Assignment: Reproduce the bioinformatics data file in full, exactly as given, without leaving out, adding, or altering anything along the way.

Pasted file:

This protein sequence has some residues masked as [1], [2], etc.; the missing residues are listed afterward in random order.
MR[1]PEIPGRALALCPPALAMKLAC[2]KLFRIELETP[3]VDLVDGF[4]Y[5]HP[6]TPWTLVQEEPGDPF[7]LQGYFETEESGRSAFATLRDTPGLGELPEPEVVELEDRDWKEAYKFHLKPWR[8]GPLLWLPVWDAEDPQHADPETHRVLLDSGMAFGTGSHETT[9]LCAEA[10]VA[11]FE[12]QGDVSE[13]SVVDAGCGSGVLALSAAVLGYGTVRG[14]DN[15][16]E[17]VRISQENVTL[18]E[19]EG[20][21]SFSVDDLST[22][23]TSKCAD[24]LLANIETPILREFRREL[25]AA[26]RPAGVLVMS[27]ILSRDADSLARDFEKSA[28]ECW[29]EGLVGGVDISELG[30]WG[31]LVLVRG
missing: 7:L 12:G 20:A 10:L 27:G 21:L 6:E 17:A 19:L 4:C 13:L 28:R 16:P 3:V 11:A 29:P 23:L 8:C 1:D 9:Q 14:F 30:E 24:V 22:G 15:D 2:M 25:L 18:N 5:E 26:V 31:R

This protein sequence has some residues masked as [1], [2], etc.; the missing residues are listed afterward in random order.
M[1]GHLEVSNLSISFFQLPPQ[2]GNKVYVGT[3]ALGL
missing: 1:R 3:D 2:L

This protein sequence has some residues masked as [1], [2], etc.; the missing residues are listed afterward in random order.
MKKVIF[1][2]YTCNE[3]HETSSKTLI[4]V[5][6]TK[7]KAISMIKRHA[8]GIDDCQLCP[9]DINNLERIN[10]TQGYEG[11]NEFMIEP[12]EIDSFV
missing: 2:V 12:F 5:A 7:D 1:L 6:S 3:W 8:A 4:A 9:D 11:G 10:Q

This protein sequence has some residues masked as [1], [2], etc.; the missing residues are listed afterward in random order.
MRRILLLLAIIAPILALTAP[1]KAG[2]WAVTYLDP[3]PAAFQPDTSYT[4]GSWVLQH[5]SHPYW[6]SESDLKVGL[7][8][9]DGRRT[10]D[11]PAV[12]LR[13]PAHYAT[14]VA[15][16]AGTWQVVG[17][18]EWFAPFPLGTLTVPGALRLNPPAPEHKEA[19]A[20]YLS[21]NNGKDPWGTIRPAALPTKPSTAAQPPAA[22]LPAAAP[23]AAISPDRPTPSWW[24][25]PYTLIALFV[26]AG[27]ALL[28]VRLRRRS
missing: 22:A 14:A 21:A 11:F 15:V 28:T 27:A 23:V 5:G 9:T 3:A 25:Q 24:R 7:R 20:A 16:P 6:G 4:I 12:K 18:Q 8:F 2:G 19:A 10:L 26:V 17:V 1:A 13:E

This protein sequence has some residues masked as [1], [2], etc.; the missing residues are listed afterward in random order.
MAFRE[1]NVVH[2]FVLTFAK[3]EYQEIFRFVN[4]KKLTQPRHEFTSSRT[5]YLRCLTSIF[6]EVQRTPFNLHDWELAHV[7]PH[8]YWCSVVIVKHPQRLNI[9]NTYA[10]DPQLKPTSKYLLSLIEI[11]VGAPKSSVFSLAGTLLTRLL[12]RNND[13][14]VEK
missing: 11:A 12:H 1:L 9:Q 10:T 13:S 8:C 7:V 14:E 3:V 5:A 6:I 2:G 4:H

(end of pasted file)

This protein sequence has some residues masked as [1], [2], etc.; the missing residues are listed afterward in random order.
MR[1]PEIPGRALALCPPALAMKLAC[2]KLFRIELETP[3]VDLVDGF[4]Y[5]HP[6]TPWTLVQEEPGDPF[7]LQGYFETEESGRSAFATLRDTPGLGELPEPEVVELEDRDWKEAYKFHLKPWR[8]GPLLWLPVWDAEDPQHADPETHRVLLDSGMAFGTGSHETT[9]LCAEA[10]VA[11]FE[12]QGDVSE[13]SVVDAGCGSGVLALSAAVLGYGTVRG[14]DN[15][16]E[17]VRISQENVTL[18]E[19]EG[20][21]SFSVDDLST[22][23]TSKCAD[24]LLANIETPILREFRREL[25]AA[26]RPAGVLVMS[27]ILSRDADSLARDFEKSA[28]ECW[29]EGLVGGVDISELG[30]WG[31]LVLVRG
missing: 7:L 12:G 20:A 10:L 27:G 21:L 6:E 17:A 19:L 4:C 13:L 28:R 16:P 3:V 11:A 29:P 23:L 8:C 1:D 9:Q 14:F 30:E 24:V 22:G 15:D 2:M 25:L 18:N 5:E 26:V 31:R

This protein sequence has some residues masked as [1], [2], etc.; the missing residues are listed afterward in random order.
M[1]GHLEVSNLSISFFQLPPQ[2]GNKVYVGT[3]ALGL
missing: 1:R 3:D 2:L

This protein sequence has some residues masked as [1], [2], etc.; the missing residues are listed afterward in random order.
MKKVIF[1][2]YTCNE[3]HETSSKTLI[4]V[5][6]TK[7]KAISMIKRHA[8]GIDDCQLCP[9]DINNLERIN[10]TQGYEG[11]NEFMIEP[12]EIDSFV
missing: 2:V 12:F 5:A 7:D 1:L 6:S 3:W 8:A 4:A 9:D 11:G 10:Q

This protein sequence has some residues masked as [1], [2], etc.; the missing residues are listed afterward in random order.
MRRILLLLAIIAPILALTAP[1]KAG[2]WAVTYLDP[3]PAAFQPDTSYT[4]GSWVLQH[5]SHPYW[6]SESDLKVGL[7][8][9]DGRRT[10]D[11]PAV[12]LR[13]PAHYAT[14]VA[15][16]AGTWQVVG[17][18]EWFAPFPLGTLTVPGALRLNPPAPEHKEA[19]A[20]YLS[21]NNGKDPWGTIRPAALPTKPSTAAQPPAA[22]LPAAAP[23]AAISPDRPTPSWW[24][25]PYTLIALFV[26]AG[27]ALL[28]VRLRRRS
missing: 22:A 14:A 21:A 11:F 15:V 28:T 27:A 23:V 5:G 9:T 3:A 25:Q 24:R 7:R 20:A 16:P 6:G 4:I 12:K 18:Q 8:F 2:G 19:A 10:L 26:V 17:V 1:A 13:E

This protein sequence has some residues masked as [1], [2], etc.; the missing residues are listed afterward in random order.
MAFRE[1]NVVH[2]FVLTFAK[3]EYQEIFRFVN[4]KKLTQPRHEFTSSRT[5]YLRCLTSIF[6]EVQRTPFNLHDWELAHV[7]PH[8]YWCSVVIVKHPQRLNI[9]NTYA[10]DPQLKPTSKYLLSLIEI[11]VGAPKSSVFSLAGTLLTRLL[12]RNND[13][14]VEK
missing: 11:A 12:H 1:L 9:Q 10:T 13:S 8:C 7:V 14:E 3:V 5:A 6:I 2:G 4:H